[Coral-List] sea level rise speeding up

Richard Dunne RichardPDunne at aol.com
Mon Jul 24 02:55:48 EDT 2017

To further illustrate the concerns I raised below, a recent paper 
discusses the problems in using AVHRR SST data near to coastlines (a 
scenario which directly concerns those working on many coral reefs).

Brewin et al. Evaluating operational AVHRR sea surface temperature data 
at the coastline using surfers, Estuarine, Coastal and Shelf Science, 
Volume 196, 5 September 2017, Pages 276-289, ISSN 0272-7714, 

This is what they found:

"At the coastline we observe a significant degradation in the 
performance of AVHRR at retrieving SST ..... , with significantly higher 
root mean square errors ......  in the range of 1.0 to 2.0 °C. This 
clearly limits the use of AVHRR SST data at the coastline for 
applications that require errors to be less than that in this range. 
This finding is consistent with that of Smit et al. (2013), who caution 
against the use of 4 km SST MODIS Terra and Pathfinder v5.2 products 
around the coastline of South Africa, and observed significant biases 
between the satellite and in situ datasets. .................  for the 
majority of applications where error requirements in SST are lower than 
1.0 °C, there needs to be a significant improvement in the satellite 
AVHRR SST processing systems at the coastline."

Richard P Dunne

On 20/07/2017 15:18, Richard Dunne wrote:
> I have used satellite (SST & SSH), tide-gauge data, and GPS products for
> many years.
> Satellite data in particular is dependent on accurate calibration, and
> the quality of the processing algorithms (scientific guesswork?). When
> that earlier processing is shown to be wrong such as in this case it is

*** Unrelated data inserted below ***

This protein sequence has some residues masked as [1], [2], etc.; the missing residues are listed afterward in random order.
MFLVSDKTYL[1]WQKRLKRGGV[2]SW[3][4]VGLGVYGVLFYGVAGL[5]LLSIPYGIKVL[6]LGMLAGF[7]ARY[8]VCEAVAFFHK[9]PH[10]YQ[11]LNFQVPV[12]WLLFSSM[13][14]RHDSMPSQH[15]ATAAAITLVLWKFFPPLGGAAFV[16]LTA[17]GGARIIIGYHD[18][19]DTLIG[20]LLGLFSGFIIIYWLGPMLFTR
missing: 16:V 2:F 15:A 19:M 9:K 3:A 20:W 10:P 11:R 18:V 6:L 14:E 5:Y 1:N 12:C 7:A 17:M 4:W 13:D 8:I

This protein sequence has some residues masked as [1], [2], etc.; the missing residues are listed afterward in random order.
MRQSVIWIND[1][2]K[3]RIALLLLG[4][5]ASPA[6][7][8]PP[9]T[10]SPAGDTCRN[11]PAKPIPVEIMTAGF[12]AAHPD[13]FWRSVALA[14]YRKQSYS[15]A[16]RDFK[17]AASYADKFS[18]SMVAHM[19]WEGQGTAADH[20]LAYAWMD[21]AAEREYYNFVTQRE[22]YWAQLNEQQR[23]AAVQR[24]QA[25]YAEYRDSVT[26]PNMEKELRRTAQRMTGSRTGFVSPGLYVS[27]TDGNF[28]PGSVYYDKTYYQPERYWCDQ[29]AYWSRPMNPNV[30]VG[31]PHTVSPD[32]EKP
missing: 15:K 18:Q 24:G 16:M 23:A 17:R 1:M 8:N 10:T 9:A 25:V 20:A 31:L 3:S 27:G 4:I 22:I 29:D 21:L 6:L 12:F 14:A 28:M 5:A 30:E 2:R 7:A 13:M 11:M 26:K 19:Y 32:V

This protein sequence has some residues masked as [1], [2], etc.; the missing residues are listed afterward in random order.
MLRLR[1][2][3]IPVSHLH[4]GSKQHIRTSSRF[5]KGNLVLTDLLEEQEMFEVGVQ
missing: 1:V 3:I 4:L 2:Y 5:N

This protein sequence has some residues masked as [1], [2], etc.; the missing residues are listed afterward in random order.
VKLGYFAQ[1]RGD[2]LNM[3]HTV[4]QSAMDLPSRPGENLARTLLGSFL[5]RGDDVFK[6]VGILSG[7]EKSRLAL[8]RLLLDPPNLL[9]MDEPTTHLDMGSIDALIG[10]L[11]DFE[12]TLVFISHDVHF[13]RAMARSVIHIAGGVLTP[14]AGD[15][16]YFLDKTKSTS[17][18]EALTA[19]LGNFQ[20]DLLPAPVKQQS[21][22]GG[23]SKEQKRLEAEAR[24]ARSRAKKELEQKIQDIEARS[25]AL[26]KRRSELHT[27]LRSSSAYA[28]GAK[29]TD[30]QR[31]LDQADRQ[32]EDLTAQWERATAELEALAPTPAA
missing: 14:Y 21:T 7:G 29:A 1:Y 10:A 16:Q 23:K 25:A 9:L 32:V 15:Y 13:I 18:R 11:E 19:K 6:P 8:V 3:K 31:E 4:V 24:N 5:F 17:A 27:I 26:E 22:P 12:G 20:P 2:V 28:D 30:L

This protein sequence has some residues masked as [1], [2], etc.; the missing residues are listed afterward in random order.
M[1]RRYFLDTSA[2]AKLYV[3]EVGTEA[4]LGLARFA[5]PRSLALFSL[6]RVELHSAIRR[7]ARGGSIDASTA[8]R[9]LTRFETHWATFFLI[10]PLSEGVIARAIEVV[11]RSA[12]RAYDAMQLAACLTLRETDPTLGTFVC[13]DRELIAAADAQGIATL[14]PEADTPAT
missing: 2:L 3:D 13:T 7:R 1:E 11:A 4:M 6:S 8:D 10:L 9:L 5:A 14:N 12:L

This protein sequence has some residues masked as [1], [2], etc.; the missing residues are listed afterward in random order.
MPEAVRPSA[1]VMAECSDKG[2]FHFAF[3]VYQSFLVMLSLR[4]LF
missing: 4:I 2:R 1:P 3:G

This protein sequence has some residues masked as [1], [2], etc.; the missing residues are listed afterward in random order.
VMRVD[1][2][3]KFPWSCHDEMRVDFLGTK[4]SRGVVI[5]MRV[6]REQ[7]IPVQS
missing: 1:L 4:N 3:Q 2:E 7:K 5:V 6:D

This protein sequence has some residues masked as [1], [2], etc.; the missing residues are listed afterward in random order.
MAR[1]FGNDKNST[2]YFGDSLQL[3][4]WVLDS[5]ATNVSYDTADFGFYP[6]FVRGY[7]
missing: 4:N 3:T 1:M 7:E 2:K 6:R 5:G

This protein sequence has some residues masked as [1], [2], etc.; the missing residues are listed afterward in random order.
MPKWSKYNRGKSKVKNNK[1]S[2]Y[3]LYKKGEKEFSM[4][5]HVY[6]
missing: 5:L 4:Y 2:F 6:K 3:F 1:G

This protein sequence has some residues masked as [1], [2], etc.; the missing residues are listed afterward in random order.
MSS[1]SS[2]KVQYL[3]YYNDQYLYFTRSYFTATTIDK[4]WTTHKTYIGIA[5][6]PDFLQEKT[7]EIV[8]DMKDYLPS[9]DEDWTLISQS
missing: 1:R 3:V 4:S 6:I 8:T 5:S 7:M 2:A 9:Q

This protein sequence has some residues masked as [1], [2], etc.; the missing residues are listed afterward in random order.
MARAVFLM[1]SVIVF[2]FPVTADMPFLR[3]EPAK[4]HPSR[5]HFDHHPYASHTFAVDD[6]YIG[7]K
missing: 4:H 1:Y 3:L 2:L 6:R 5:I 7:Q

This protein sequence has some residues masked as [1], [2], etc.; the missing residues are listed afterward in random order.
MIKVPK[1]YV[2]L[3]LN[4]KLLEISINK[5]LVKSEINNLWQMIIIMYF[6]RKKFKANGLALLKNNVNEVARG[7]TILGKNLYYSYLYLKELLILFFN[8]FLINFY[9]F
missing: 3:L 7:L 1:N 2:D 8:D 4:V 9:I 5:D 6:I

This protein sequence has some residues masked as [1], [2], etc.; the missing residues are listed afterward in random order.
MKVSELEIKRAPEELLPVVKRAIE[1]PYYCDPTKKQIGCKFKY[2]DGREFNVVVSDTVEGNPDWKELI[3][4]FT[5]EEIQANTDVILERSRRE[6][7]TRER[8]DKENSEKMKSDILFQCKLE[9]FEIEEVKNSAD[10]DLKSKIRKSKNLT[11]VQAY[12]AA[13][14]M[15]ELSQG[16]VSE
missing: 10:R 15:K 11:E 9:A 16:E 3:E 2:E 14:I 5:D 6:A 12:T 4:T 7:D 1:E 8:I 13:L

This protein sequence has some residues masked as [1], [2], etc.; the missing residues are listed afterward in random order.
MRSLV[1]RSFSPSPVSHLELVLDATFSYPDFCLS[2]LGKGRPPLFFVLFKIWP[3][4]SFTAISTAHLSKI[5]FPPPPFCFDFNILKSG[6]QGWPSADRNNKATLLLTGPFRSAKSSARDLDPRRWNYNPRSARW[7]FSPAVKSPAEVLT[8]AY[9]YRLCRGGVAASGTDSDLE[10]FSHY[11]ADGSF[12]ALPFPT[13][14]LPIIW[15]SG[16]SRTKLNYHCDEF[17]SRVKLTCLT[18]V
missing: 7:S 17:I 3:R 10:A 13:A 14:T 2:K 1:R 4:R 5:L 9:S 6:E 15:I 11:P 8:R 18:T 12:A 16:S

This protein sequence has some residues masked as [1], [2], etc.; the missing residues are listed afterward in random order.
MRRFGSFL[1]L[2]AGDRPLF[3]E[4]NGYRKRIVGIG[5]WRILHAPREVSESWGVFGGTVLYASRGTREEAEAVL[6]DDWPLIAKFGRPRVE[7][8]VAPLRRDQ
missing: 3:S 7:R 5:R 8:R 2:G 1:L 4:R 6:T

> not very reassuring.
> More generally, I have experienced Hadley SST products with inexplicable
> discrepancies, GPS data which has shown land rising, falling and
> stationary depending on which 'solution' is employed, and even
> tide-gauge data held on central databases with unexplained errors.
> Perhaps we are 'improving' in all this data collection and analysis. I
> hope so. In the meantime in trusting what is available it transpires
> that we are simply generating results that are rubbish. I guess it is
> time to start deleting some of the older (now inaccurate) papers - but
> which?
> Richard P Dunne
> On 19/07/2017 21:07, Douglas Fenner wrote:
>> Satellite snafu masked true sea-level rise for decades.
>> http://www.nature.com/news/satellite-snafu-masked-true-sea-level-rise-for-decades-1.22312?WT.ec_id=NATURE-20170720&spMailingID=54526224&spUserID=MjA1NTA3MjA0OQS2&spJobID=1203043033&spReportId=MTIwMzA0MzAzMwS2
>> Open-access.
>> I note that they say that the new calculations fit with tide gauge records
>> around the world, all sources of info on sea level now agree.  I also note
>> that they report that average sea level rise around the world is now nearly
>> 4 mm per year.  Sea level rise is of course important for coral reefs.
>> Cheers,  Doug
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